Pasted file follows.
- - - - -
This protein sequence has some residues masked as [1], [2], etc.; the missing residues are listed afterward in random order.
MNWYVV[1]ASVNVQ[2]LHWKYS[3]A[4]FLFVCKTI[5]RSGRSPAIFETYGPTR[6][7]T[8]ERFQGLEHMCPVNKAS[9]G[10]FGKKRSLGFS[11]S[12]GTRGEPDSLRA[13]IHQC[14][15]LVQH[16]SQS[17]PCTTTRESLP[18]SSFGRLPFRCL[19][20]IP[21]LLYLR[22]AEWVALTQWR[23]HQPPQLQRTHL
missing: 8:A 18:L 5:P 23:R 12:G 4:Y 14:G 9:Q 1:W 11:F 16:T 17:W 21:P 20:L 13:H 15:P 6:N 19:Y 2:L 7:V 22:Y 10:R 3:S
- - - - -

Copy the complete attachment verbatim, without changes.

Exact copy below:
This protein sequence has some residues masked as [1], [2], etc.; the missing residues are listed afterward in random order.
MNWYVV[1]ASVNVQ[2]LHWKYS[3]A[4]FLFVCKTI[5]RSGRSPAIFETYGPTR[6][7]T[8]ERFQGLEHMCPVNKAS[9]G[10]FGKKRSLGFS[11]S[12]GTRGEPDSLRA[13]IHQC[14][15]LVQH[16]SQS[17]PCTTTRESLP[18]SSFGRLPFRCL[19][20]IP[21]LLYLR[22]AEWVALTQWR[23]HQPPQLQRTHL
missing: 8:A 18:L 5:P 23:R 12:G 4:Y 14:G 9:Q 1:W 11:F 16:T 17:W 21:P 20:L 13:H 15:P 6:N 19:Y 2:L 7:V 22:Y 10:R 3:S